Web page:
Dog, beach, castle: what’s not to like about Northumberland?

“Don’t tell me,” Dai used to say, usually with a certain amount of exasperation because he’d been kept waiting longer than he wanted.  “You fell into chat.”

In my defence, it’s often rude to sail on regardless, not saying a word and apart from the social side of things, there’s a lot to be said for falling into chat; you never know what nuggets you’ll unearth without really digging at all.

For instance, did you know that the whole of Northumberland has a population of 650,ooo-ish (too much chat not enough concentration), the same as the London borough of Enfield?  Or that there’s a world-renowned coffee roastery in Amble?  Or that a retired Yorkshire farmer (cattle and sheep) now sends his hand-carved shepherd’s crooks all over the world?  All information gleaned as a result of starting up a conversation with a total stranger over coffee at a shared table in a crowded market.

Waiting for the bus in Amble (unaware of the roller-coaster ride in store), you may get pinged by a pigeon (not pleasant) and get to meet the artist reviving her mural.

There’s nothing stand-offish or reserved about the English up here in the north-east, they’re world-class chatters and if you’ve got a dog with you, you’re away in a coach.  There’s lots of space and plenty of spiritual inspiration – Holy Island and Lindisfarne, for example – but if you’re a would-be Trappist, it’ll be tough to make the step up to fully fledged; nearly as hard as passing your driving test unscathed on some of the country’s most challenging bends.  If they say it’s a bend, they mean it.  And, if you decide to take the bus, strap yourself in, it’s a ride to rival the best of Alton Towers or Blackpool – and if you’ve got a bus pass, it’s free (though not of anxiety).

Don’t think there are too many of these corrugated buildings still in existence.  Not sure you can get here by bus but if you’ve made it, pop in and say a prayer of thanks.

Just down the hill from the church, at Low-Newton-by-the-Sea, just before the beach, there’s a pub with its own wee brewery and we wouldn’t have known about it if we hadn’t fallen into chat.  They love dogs and don’t mind sand all over their floorboards.  Unfortunately their famous crab stotties were off the menu when we got there but we had a ham ploughman’s to die for and on reflection, what a place to go.

This is not enhanced in any way, no filters were used in the making of this pic. The sky really was that blue and some of us were in shorts (sorry!).

“Are you taking your clubs?” people asked when they heard about the trip to an area with more than its share of good courses.  Fair question but one long-suffering golfer got it spot on:  “For goodness sake,” she said.  “It’s a holiday.”

I did pack my putter, with the intention of practising a tip I’d spotted on some website or other but I recently deleted a whole load of emails by mistake and it’s probably returned to the ether (AI here I come).  In any case, the weather’s been brilliant so we’ve been out all day and the crib, flip uno, bananagram, paints, putter and waterproof trousers remain untouched.  The books aren’t quite unread but it only takes a page or two before the sea air kicks in and the snoring begins.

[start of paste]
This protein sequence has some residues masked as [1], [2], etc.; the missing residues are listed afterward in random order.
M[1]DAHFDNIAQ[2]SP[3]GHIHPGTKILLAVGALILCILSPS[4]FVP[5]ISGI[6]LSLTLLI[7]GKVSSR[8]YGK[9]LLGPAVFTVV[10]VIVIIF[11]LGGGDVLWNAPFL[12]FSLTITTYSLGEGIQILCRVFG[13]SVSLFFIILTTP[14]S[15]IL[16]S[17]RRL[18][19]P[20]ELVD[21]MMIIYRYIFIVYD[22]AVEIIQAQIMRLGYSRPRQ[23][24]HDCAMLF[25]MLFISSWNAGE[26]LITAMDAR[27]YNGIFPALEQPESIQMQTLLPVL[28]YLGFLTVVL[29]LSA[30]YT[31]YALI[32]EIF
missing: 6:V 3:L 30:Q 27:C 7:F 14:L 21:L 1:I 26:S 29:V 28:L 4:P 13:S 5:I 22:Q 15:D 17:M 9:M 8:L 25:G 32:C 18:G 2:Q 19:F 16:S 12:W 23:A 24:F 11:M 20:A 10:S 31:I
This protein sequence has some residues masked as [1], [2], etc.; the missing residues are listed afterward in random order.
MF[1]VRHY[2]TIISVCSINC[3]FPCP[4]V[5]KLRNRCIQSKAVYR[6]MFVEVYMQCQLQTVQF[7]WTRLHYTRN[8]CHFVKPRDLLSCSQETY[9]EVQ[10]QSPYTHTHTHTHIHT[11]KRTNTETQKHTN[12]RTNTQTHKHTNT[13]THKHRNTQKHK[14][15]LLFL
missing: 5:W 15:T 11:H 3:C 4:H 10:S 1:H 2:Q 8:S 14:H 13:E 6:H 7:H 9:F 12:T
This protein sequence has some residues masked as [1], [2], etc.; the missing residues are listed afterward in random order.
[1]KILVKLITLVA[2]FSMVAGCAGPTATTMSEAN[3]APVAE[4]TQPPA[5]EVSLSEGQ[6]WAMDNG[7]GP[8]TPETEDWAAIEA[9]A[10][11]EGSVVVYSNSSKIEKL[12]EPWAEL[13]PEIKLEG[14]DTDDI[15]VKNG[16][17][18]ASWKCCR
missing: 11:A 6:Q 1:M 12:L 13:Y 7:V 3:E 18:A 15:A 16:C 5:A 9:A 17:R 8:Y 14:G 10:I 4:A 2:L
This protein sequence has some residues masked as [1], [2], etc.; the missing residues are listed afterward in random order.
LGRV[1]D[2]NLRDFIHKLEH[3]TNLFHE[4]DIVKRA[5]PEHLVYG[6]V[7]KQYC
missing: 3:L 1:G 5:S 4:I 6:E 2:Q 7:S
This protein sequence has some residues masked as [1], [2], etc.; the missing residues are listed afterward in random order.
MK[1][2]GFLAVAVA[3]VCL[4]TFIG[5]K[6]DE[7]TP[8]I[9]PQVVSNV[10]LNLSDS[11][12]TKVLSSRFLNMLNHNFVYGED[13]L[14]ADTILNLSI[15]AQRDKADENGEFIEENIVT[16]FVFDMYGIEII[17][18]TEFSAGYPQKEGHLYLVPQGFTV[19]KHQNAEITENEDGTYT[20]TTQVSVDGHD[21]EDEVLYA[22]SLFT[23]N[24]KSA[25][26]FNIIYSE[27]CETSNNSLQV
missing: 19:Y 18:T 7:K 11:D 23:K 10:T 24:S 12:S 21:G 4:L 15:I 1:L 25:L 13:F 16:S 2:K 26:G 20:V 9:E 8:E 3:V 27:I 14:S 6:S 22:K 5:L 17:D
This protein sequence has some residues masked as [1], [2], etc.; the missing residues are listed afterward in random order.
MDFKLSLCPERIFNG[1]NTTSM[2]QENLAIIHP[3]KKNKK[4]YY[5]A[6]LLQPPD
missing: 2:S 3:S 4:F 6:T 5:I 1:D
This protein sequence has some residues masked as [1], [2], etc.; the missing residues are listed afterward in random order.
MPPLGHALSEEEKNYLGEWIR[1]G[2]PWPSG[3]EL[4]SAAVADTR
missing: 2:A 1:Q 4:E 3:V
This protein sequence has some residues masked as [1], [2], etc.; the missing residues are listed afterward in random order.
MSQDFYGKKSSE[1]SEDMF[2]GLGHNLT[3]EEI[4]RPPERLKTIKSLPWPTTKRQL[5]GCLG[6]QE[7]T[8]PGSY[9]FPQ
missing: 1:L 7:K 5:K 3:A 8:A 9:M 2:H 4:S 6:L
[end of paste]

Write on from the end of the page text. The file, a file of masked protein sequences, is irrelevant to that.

Talking of books, we did pay the obligatory visit to the world-renowned (there was at least one American in there and several Germans) Barter Books in Alnwick, housed in the grandeur of the old station, built in the days when they knew a thing or two about grandeur.  If you read (and/or drink tea or coffee and eat cake), this is the place for you.  Bliss.  And they welcome dogs.

Barter Books: not to be missed.

On the golf front, I was delighted to see that Portmarnock (Dublin, Ireland), a course that’s up there with the best anywhere and a club that only recently joined the 21st century by allowing women members (wow, now at least one up on Saudi Arabia, Afghanistan, Iran and any number of places), will be hosting next year’s Women’s Amateur Championship.  In 1931, when the event was called the Ladies’ British Open Amateur Championship (I do wish they’d kept the British bit when they changed the name but, then, taking the event to Ireland might have been trickier),  it was played at Portmarnock and the redoubtable Enid Wilson won the first of her three successive titles.

Royal Porthcawl, which is hosting the Senior Open (presented by Rolex) this year, will also host Final Qualifying for the Open (the 151st) at Hoylake, on the 4th of July.  Porthcawl takes over from Burham & Berrow, which is still recovering from last year’s drought.  Wonder if they’ve worked out how to stage the Open itself in Wales for the first time; Porthcawl is certainly getting plenty of practice.

And, finally, many congratulations to Brendan Lawlor, who won the inaugural G4D Open at Woburn.  The Irishman finished  just two strokes clear of England’s Kipp Popert, with Juan Postigo Arce, of Spain, third.  Lawlor, who’s part of Niall Horan’s Modest! Golf group, was ecstatic:  “It’s just an unbelievable feeling…It’s been an incredible week.  The volunteers, the R&A, DP World Tour, EDGA, everybody involved has put in so much work to get this championship done.  Every player here, we felt like royalty this week.  Hopefully this is the start and we’re going to have many more of these major events.  Disability golf is definitely on the way up.”

Brendan, Open champ, with the spoils of victory [Getty Images]

Brendan, who’s a pro, is probably off practising somewhere or contending for another trophy but today, weather permitting, I’m off on puffin watch, cruising round Coquet Island.  Don’t think I’ll be needing my putter…

Life’s a beach.